ISRO Successfully Launches GSAT-9 'SAARC' South Asian Communication Satellite

Robyn Ryan
May 6, 2017

An Indian rocket with the over two tonne South Asia Satellite or GSAT-9, meant to address the region's "economic and developmental priorities", blasted off from the Sriharikota spaceport in Andhra Pradesh on Friday. ISRO Chairman A S Kiran Kumar said, "We have the launch tomorrow at 4.57 PM in the evening..." Each country in the South-Asian region including Sri Lanka, Bangladesh, Bhutan, Maldives and Nepal will gain access to a transponder, which will be used by them to strengthen their own program and beam satellite link to their ground station.

Earlier, the project was named as SAARC satellite project but was later changed into the South Asia Satellite after Pakistan pulled off itself from the project.

And, through this, Afghanistan, Bangladesh, Bhutan, Maldives, Nepal, Sri Lanka, and India will together achieve: effective communication; better governance, better banking and better education in remote areas; more predictable weather forecasting and efficient resource mapping; linking people with top end medical services through tele-medicine and a quick response to natural disasters.

The ISRO team has led from the front in developing the South Asia Satellite as per the regions' requirements, and flawlessly launching it.

The mainframe of the satellite is cuboid in shape, built around a central cylinder.

GSLV-F09 mission is the eleventh flight of GSLV and its fourth consecutive flight with the indigenous cryogenic upper stage (CUS). "We are a united family of South Asian countries, united in our pursuit of peace, progress & prosperity of our region & the entire humankind", he tweeted soon after the launch.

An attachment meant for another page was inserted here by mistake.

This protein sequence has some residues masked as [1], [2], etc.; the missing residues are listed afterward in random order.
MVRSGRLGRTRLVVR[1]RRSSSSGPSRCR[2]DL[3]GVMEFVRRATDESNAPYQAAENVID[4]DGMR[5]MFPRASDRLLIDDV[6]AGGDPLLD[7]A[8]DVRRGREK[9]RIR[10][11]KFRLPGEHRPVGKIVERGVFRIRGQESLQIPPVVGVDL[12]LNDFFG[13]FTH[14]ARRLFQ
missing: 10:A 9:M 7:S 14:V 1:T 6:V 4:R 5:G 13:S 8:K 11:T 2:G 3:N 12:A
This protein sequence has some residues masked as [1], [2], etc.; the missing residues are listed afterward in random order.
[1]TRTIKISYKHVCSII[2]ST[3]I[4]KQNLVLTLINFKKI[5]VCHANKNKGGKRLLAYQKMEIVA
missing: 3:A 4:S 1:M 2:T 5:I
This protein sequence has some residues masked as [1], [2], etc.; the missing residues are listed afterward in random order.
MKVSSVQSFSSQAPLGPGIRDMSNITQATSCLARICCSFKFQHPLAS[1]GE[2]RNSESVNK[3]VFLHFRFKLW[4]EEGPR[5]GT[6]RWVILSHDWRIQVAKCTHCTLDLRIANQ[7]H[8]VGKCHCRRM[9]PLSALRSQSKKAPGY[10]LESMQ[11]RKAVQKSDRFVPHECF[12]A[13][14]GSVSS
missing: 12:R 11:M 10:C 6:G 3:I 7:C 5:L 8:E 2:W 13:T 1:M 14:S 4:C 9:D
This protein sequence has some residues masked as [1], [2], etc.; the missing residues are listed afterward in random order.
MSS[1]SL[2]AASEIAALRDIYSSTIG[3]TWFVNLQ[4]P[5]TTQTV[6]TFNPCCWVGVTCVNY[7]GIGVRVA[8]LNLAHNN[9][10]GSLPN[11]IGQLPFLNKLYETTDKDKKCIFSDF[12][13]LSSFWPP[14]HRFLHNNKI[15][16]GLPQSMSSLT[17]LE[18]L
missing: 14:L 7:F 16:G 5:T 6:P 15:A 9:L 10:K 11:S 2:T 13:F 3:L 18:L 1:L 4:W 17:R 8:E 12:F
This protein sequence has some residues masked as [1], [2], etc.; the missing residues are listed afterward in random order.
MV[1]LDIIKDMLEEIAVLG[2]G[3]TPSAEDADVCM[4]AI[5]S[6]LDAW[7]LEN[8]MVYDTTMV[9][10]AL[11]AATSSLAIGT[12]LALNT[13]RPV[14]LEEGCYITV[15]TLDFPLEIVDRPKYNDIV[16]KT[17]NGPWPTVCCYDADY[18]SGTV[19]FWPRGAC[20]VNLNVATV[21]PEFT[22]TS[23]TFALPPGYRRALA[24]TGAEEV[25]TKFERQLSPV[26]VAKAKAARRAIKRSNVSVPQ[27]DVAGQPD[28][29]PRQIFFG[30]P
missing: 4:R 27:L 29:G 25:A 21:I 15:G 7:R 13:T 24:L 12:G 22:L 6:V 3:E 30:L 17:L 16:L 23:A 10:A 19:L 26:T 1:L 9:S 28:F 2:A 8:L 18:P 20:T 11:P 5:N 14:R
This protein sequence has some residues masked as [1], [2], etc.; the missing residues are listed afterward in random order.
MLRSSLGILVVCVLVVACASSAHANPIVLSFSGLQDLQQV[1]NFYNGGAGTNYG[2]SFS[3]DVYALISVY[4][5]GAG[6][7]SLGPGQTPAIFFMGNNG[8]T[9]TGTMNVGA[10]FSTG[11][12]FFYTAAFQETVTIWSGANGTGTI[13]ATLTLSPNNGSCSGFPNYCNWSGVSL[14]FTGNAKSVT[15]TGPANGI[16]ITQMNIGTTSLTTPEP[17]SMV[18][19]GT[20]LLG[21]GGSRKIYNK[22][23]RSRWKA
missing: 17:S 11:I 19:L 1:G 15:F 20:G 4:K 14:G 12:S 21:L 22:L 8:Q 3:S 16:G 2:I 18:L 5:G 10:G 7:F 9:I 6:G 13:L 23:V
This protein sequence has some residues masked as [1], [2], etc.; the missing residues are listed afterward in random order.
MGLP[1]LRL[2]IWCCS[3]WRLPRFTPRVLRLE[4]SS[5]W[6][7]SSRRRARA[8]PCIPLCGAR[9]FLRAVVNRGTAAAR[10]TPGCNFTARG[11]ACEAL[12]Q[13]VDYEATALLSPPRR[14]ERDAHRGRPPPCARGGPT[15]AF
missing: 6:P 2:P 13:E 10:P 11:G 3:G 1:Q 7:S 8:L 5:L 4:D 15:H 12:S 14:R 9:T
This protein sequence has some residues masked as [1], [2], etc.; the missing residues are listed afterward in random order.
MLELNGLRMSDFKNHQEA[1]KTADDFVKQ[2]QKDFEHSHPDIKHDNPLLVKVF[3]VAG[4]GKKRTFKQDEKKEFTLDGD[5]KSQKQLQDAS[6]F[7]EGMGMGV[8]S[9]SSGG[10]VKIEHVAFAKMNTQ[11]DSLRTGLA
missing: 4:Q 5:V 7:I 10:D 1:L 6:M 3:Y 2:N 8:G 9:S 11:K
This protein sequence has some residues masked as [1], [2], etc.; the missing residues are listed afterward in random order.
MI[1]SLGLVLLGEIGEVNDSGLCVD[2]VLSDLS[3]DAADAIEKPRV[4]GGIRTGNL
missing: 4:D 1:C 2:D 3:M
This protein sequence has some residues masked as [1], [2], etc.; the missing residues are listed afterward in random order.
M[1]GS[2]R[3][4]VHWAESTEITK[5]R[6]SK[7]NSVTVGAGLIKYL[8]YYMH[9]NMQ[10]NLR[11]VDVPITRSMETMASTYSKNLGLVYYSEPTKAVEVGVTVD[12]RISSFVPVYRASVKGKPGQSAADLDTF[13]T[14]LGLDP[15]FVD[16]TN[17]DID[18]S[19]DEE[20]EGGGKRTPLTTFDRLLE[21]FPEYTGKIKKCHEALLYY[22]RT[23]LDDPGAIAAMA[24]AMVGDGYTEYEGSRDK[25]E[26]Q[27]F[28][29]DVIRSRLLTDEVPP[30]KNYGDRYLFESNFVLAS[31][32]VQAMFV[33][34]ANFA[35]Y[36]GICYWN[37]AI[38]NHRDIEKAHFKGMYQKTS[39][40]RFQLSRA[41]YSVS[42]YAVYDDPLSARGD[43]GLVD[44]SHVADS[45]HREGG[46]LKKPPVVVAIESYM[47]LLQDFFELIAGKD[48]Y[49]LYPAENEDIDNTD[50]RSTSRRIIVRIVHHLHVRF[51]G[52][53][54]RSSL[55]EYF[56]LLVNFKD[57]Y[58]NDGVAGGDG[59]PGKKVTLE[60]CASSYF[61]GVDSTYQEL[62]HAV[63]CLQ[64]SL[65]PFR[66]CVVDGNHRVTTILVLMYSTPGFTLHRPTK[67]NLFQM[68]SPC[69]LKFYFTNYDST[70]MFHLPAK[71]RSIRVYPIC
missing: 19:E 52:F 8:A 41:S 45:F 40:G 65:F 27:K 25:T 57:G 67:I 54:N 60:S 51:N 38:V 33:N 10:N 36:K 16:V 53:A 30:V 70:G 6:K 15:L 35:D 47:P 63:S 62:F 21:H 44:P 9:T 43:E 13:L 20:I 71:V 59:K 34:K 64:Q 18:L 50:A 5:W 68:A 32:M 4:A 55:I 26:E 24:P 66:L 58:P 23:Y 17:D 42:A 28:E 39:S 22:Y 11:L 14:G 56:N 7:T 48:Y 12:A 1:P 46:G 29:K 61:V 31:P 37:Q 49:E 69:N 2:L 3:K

Costing around Rs 235 crore, the satellite has a life span of over 12 years, and its objective is to provide communication applications in Ku-band for the user nations.

Of course, there's a geopolitical backdrop there, too: Beijing, as part of its One Belt, One Road initiative, is seeking to boost its economic and diplomatic influence in South Asia.

Tellis called the move a "manifestation of [Modi's] noblesse oblige-his conviction that India, as the dominant power in South Asia, must make extraordinary contributions to the economic uplift of the subcontinent".

"South Asia today has taken a giant step towards regional integration", he said.

It was because of this difference the satellite was renamed the South Asian Satellite instead, he added.

This "gift" from India has no parallels in the space-faring world.

Speaking at this historic occasion, the Prime Minister said that the launch of South Asia Satellite marks the fulfilment of India's commitment and also the beginning of the journey to build the most advanced frontier of our partnership.

Other reports by VideoGamingPros

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